I agree, I remember that webinar was good, but it’s been a while and my subscription to fr was inactive for a while so it might be a good time for a refresher on it, thanks for reminding me about it. Maybe you work within the same or similar industry, but if not, may I ask why you personally don’t rely on a title rep? Do you find that they’re not as accurate or as thorough as your personal search?

Hi Alan,
I have a financial background but not as a real estate pro. I personally enjoy doing my own research. It takes patience and I would not necessarily recommend that most investors take on this type of research. To do your own title research ‘cheeks- in-the-chair’ at the recorder’s office can be very time-consuming and many investors hire people to do the ‘hairy eyeball’ stuff and put their energy/skills to more productive endeavors. But I personally have learned *tons* by spending countless hours pouring through all of the docs. I use my own worksheet and store everything in computer folders for each property + keeping notes, photos and data in FR. I prefer to do it my own title research as I am investing my own $ and trust myself. I know when I first started doing this I found that I missed so many important docs and cross checks. Only after about 6 months and hundreds of properties did I feel fully confident in my research process and cross-checks. That is why I would recommend using a title pro. But if you are so inclined, and have a bit of patience, there is no better way to learn than scouring though the Deeds, Easements, DOTs/NTSs, Abstract Judgments, Reconveyances, Subordination Agreements, Mod Agreements, and liens of every variety, etc… Once you do it enough, you know exactly where to scan each doc for the pertinent info you need to document … and the process gets quicker/easier and you in turn grow more confident that you’ve covered all of your bases.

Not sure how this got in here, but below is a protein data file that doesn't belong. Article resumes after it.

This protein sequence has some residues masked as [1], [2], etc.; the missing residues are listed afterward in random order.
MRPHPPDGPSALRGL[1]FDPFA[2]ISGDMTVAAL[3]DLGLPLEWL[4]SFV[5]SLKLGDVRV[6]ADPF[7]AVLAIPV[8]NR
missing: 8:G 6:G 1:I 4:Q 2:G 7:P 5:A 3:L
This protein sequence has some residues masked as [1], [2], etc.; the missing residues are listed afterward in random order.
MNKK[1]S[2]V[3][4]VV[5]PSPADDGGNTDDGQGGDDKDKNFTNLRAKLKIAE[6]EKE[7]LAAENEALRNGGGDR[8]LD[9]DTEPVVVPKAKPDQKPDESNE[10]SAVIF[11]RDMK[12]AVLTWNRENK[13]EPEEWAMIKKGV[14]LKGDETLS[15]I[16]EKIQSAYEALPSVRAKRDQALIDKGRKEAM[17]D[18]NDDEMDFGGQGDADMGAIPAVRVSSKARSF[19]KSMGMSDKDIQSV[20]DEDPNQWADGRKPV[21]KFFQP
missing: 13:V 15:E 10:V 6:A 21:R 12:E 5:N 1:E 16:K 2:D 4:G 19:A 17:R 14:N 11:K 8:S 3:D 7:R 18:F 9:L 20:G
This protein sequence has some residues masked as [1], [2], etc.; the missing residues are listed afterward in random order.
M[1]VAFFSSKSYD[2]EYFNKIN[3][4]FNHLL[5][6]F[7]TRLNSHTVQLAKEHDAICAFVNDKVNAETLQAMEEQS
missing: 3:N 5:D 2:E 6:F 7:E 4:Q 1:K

Wow, very impressed you do all of it yourself, I’d be interested in learning how to do it if needed, but I think I’d get in front of the computer and have no idea what to look for and what would be correct or not. I share that same “own money, trust myself” feeling when I’m trying to be really certain on the value and comps and when I knock the doors. Have you always done the title work yourself or does anyone else have any experience to share because I am still wondering if others find the title reps report not always accurate or as thorough?